“No, sir, I am accusing you of utter foolishness.”
More was shouted between the two men. Miss Brown led Leonora out of the sick room, and down the hall toward the schoolroom. “Will Mama get better?” said Leonora, when they were well beyond the scene of the dispute.
“We’ll say a prayer for your mother.” Miss Brown sat her pupil down on the schoolroom chair as soon as they arrived at that quarter.
Leonora soaked up Miss Brown’s warm smile as she would the noonday sun. “Do you think Mama will get well again? Will the professor help her?”
“I think she will get well again, but I don’t think Professor Ludlow has done her much good, though I believe he tried. Love your mother with all your heart, Leonora. Be a good girl. Guard her. That’s what will mend her.”
Though she feared the daily lessons or, more to the point, how the daily lessons confused her and had to be explained by Miss Brown repeatedly, Leonora enjoyed the governess’ melodic voice and small, childlike teeth. When the lessons were done for the day, Miss Brown sent Leonora back to the nursery, offering her a kiss on the cheek.
“Goodbye,” said Leonora.
“Have a lovely afternoon,” said Miss Brown. “Try not to worry about your mother. I believe that the doctor will be here soon.”
On reaching the nursery, Leonora took Isabel out of the cot, and she moved the doll to the most comfortable chair in the room, leaning it against the chair’s back. Isabel’s slipper-clad feet made two dimples in the velveteen cushion of the seat.
“Now, Isabel,” said Leonora, “I’m going to try to mesmer you. If I learn how, I might be able to help Mama.”
Isabel stared at nothing; her blue marble eyes held no inner light.
Leonora pulled a child’s hardback chair close to Isabel and sat down, facing the doll. “Now watch me,” she said. “Look in my eyes.”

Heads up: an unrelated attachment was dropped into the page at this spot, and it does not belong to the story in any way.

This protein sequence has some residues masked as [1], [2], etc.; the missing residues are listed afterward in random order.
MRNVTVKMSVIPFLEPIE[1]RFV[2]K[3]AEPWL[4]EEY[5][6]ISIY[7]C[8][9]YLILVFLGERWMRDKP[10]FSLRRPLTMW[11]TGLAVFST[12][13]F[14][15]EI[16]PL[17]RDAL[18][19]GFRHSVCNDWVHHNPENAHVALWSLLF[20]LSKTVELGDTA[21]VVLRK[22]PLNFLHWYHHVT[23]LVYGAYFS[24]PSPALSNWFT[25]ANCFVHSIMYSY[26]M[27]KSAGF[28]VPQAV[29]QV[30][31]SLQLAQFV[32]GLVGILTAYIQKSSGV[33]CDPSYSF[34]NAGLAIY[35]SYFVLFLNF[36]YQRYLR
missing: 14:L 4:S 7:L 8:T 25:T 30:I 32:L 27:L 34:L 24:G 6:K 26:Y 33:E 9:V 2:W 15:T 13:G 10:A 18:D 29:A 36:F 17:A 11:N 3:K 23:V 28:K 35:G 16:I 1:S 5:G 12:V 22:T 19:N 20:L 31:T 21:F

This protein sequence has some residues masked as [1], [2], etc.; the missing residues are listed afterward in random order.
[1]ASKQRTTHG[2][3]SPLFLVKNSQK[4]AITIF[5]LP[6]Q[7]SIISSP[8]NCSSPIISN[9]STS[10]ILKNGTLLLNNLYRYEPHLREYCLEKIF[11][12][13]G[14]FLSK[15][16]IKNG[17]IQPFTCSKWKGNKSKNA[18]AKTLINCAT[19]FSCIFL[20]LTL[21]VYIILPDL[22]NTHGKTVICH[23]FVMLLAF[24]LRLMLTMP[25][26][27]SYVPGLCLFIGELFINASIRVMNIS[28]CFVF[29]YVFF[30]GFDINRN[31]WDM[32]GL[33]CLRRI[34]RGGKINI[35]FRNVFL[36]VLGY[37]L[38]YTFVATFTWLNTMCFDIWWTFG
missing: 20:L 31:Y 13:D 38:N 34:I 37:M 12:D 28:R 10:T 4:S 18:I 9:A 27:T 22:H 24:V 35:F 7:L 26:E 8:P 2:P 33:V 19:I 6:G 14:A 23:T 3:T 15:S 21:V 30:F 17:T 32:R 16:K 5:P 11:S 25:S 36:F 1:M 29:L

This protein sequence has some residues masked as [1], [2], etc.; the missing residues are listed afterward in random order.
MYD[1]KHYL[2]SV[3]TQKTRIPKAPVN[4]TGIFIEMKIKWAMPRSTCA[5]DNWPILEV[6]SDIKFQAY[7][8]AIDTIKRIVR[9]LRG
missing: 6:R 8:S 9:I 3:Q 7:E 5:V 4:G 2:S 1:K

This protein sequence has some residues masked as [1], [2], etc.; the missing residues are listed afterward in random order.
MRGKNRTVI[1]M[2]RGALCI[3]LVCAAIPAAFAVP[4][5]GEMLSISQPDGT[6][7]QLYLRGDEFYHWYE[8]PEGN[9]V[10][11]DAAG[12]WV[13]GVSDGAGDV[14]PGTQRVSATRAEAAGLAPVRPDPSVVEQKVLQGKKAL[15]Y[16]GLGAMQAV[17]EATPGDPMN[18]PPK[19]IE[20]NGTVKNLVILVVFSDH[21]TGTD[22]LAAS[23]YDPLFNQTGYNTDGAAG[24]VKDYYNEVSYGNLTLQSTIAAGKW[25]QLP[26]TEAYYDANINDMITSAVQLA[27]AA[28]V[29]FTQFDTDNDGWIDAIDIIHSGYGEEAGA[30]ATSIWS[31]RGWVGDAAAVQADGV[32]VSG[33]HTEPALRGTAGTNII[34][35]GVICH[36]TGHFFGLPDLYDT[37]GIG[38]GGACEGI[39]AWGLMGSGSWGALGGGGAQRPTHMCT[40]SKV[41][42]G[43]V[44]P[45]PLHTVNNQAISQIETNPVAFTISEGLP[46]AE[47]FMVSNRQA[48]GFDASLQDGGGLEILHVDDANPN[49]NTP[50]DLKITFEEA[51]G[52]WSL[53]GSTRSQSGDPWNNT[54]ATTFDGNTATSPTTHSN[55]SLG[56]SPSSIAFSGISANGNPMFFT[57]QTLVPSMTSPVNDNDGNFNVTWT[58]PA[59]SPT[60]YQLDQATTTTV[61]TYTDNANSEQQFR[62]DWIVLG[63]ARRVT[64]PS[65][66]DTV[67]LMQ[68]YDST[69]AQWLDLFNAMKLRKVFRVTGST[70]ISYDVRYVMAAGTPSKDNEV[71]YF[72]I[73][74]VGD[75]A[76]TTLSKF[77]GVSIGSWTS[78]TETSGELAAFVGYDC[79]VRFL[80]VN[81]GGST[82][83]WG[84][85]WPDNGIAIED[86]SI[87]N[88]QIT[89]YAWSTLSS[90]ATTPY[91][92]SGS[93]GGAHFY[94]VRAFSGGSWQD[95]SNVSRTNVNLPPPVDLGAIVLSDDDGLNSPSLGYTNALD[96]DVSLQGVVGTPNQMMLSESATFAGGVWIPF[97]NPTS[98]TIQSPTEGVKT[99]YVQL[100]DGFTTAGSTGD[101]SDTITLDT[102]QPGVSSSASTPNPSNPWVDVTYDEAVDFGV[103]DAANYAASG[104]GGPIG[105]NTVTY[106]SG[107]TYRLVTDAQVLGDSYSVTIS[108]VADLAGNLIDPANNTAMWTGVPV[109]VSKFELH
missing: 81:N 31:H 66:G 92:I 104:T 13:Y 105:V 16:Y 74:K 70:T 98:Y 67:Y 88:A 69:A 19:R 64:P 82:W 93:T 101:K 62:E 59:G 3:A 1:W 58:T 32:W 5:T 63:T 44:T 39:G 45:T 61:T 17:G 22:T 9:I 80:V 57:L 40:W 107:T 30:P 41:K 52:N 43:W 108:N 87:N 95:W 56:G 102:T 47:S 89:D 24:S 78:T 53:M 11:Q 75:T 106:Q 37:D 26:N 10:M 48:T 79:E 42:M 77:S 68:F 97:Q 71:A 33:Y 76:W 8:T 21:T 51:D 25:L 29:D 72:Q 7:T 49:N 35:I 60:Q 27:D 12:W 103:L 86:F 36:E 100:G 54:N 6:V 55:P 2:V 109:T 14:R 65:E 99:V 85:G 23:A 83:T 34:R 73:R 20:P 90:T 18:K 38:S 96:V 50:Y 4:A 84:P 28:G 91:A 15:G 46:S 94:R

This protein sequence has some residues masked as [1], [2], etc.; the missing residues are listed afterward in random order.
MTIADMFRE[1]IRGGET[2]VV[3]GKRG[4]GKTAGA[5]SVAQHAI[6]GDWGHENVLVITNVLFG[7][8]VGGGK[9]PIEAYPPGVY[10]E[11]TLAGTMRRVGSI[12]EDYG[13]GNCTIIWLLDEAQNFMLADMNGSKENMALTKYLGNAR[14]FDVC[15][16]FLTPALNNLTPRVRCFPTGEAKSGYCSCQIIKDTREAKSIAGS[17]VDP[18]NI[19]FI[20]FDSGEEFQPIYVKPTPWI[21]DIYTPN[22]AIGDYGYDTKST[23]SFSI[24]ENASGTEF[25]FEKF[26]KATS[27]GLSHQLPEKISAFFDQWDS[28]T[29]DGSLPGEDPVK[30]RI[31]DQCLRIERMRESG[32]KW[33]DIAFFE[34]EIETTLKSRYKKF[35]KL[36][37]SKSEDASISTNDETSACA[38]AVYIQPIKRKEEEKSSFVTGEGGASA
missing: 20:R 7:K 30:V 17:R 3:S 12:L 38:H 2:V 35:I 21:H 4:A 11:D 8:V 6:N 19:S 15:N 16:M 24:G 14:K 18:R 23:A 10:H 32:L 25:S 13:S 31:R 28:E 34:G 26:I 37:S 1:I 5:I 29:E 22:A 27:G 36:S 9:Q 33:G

Then Leonora concentrated as hard as she could. She thought of what Professor Ludlow had said and imagined a stream, like the one she had seen on holiday once. The stream foamed and laughed as it ran all the way to the sea. Miss Brown told her that’s where streams go. Leonora thought of an invisible stream pouring from her eyes and trickling and gurgling all the way to Isabel’s eyes, moving through the blue marbles to the other side.
She did not know what was on the other side of Isabel’s eyes. It might be a shadowy place like the grove where Violet often went to meet the stable boy. It might be as bright as the sun. But whatever lay beyond the doll’s eyes, Leonora imagined Isabel waking up, stretching out, and unfolding with life: a rose in bloom, a bee flitting through clover, a kitten after the cat’s milk.
Leonora stared into Isabel’s eyes, concentrating with all her might, wishing and hoping for a sign that some of her own spirit had seeped through the wax, deep into the doll.
And then, slowly at first, Isabel’s chest rose... and then fell. Leonora saw Isabel’s cheeks flame with a deeper shade of pink, and the eyes shine with new light, not a reflection of secondhand light from the nursery room, but a true beacon of the life stirring within the candle-perfumed figure.
“Isabel,” said Leonora, “do you see me? Can you hear me?”
Leonora put her hands on the doll’s silk-clad shoulders and kissed its warm cheek. “Please, Isabel. I know some of my spirit has gone into you. I can feel it. We have to help Mama. The doctor’s coming today, but if Mama’s not better, we’ll go to the sick room in the morning and mesmer her.” Leonora stroked Isabel’s sunny hair. “Don’t tell Violet.”
The two conspirators slept well that night, after an afternoon and evening of gazing out the nursery window, counting the buttons in the button jar, and playing peekaboo. They lay in Leonora’s bed, face to face. Leonora’s breath warmed Isabel’s pert lips and was drawn deep within the waxwork doll’s being, so deep that, come morning, Leonora felt lightheaded.
“Come, Isabel. We’re going to see Mama. Take my hand. Let’s go before Violet comes.” Leonora laced her fingers through Isabel’s and tiptoed to the nursery door, leading the doll to the threshold. “But it’s all right if we see Miss Brown. She’s our friend.”
Isabel nodded her head.
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Copyright © 2016 by Cathrin Hagey